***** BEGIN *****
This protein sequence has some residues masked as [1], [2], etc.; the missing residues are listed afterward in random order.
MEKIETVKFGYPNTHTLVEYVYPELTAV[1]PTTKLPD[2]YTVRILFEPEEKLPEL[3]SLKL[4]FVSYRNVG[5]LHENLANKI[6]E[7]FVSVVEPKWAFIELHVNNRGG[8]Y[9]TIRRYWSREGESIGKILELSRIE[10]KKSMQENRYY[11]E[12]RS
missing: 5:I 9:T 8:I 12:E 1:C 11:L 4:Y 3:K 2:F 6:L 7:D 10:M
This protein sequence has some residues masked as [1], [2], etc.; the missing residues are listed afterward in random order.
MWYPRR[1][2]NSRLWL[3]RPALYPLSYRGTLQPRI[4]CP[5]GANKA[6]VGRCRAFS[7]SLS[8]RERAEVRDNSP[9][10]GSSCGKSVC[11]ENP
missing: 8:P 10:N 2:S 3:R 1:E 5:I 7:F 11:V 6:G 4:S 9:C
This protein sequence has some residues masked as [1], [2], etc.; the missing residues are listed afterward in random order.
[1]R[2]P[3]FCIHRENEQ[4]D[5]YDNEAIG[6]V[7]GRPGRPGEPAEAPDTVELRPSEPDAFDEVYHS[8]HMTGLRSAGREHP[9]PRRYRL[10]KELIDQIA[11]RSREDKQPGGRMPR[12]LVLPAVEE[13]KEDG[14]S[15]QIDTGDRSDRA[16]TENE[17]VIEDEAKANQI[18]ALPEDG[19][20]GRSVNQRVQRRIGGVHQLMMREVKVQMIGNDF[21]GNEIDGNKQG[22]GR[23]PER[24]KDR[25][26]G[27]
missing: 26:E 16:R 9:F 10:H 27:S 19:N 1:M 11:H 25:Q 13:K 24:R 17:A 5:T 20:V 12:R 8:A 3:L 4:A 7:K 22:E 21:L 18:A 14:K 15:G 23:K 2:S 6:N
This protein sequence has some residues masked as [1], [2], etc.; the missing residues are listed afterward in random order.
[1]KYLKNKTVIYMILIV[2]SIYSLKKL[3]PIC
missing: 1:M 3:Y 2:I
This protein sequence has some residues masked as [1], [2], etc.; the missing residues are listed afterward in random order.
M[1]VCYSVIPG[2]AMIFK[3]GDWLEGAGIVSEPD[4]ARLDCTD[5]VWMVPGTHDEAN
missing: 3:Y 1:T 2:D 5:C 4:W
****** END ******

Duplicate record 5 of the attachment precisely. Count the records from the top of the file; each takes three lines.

This protein sequence has some residues masked as [1], [2], etc.; the missing residues are listed afterward in random order.
M[1]VCYSVIPG[2]AMIFK[3]GDWLEGAGIVSEPD[4]ARLDCTD[5]VWMVPGTHDEAN
missing: 3:Y 1:T 2:D 5:C 4:W